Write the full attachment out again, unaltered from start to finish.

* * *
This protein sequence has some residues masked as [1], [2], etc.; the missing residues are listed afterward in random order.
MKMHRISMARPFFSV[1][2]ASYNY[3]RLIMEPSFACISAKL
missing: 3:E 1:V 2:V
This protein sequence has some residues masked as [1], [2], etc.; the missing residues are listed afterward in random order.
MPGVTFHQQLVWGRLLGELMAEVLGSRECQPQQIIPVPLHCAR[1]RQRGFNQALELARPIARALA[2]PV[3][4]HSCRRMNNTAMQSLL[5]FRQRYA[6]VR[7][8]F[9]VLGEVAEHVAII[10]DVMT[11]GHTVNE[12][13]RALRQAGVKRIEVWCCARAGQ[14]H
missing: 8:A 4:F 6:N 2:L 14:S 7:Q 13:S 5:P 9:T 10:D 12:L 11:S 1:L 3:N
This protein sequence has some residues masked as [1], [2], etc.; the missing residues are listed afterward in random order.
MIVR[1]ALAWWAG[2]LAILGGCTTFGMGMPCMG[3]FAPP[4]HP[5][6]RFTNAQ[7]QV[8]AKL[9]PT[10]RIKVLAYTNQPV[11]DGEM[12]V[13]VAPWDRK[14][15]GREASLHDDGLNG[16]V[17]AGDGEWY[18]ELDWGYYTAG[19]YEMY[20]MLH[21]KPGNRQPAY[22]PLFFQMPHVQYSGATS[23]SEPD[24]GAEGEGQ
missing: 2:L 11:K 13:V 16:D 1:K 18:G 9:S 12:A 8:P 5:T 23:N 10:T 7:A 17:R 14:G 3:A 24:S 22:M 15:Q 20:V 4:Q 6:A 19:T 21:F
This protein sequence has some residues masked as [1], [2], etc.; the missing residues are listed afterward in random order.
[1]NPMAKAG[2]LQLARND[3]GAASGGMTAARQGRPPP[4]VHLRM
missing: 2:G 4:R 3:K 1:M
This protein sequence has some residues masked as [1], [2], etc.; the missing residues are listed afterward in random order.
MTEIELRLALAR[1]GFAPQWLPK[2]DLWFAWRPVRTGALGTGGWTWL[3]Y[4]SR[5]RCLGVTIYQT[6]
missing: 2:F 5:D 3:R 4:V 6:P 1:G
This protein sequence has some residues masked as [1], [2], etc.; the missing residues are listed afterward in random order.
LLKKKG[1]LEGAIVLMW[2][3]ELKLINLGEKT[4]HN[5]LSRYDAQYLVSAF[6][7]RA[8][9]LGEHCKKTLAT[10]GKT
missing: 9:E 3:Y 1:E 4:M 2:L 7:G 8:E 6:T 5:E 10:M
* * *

This protein sequence has some residues masked as [1], [2], etc.; the missing residues are listed afterward in random order.
MKMHRISMARPFFSV[1][2]ASYNY[3]RLIMEPSFACISAKL
missing: 3:E 1:V 2:V
This protein sequence has some residues masked as [1], [2], etc.; the missing residues are listed afterward in random order.
MPGVTFHQQLVWGRLLGELMAEVLGSRECQPQQIIPVPLHCAR[1]RQRGFNQALELARPIARALA[2]PV[3][4]HSCRRMNNTAMQSLL[5]FRQRYA[6]VR[7][8]F[9]VLGEVAEHVAII[10]DVMT[11]GHTVNE[12][13]RALRQAGVKRIEVWCCARAGQ[14]H
missing: 8:A 4:F 6:N 2:L 14:S 7:Q 13:S 5:P 9:T 10:D 12:L 11:S 1:L 3:N
This protein sequence has some residues masked as [1], [2], etc.; the missing residues are listed afterward in random order.
MIVR[1]ALAWWAG[2]LAILGGCTTFGMGMPCMG[3]FAPP[4]HP[5][6]RFTNAQ[7]QV[8]AKL[9]PT[10]RIKVLAYTNQPV[11]DGEM[12]V[13]VAPWDRK[14][15]GREASLHDDGLNG[16]V[17]AGDGEWY[18]ELDWGYYTAG[19]YEMY[20]MLH[21]KPGNRQPAY[22]PLFFQMPHVQYSGATS[23]SEPD[24]GAEGEGQ
missing: 2:L 11:K 13:V 16:D 1:K 18:G 9:S 12:A 8:P 5:T 23:N 10:T 7:A 17:R 14:G 3:A 24:S 22:M 15:Q 20:V 4:Q 6:A 19:T 21:F
This protein sequence has some residues masked as [1], [2], etc.; the missing residues are listed afterward in random order.
[1]NPMAKAG[2]LQLARND[3]GAASGGMTAARQGRPPP[4]VHLRM
missing: 2:G 4:R 3:K 1:M
This protein sequence has some residues masked as [1], [2], etc.; the missing residues are listed afterward in random order.
MTEIELRLALAR[1]GFAPQWLPK[2]DLWFAWRPVRTGALGTGGWTWL[3]Y[4]SR[5]RCLGVTIYQT[6]
missing: 2:F 5:D 3:R 4:V 6:P 1:G
This protein sequence has some residues masked as [1], [2], etc.; the missing residues are listed afterward in random order.
LLKKKG[1]LEGAIVLMW[2][3]ELKLINLGEKT[4]HN[5]LSRYDAQYLVSAF[6][7]RA[8][9]LGEHCKKTLAT[10]GKT
missing: 9:E 3:Y 1:E 4:M 2:L 7:G 8:E 6:T 5:E 10:M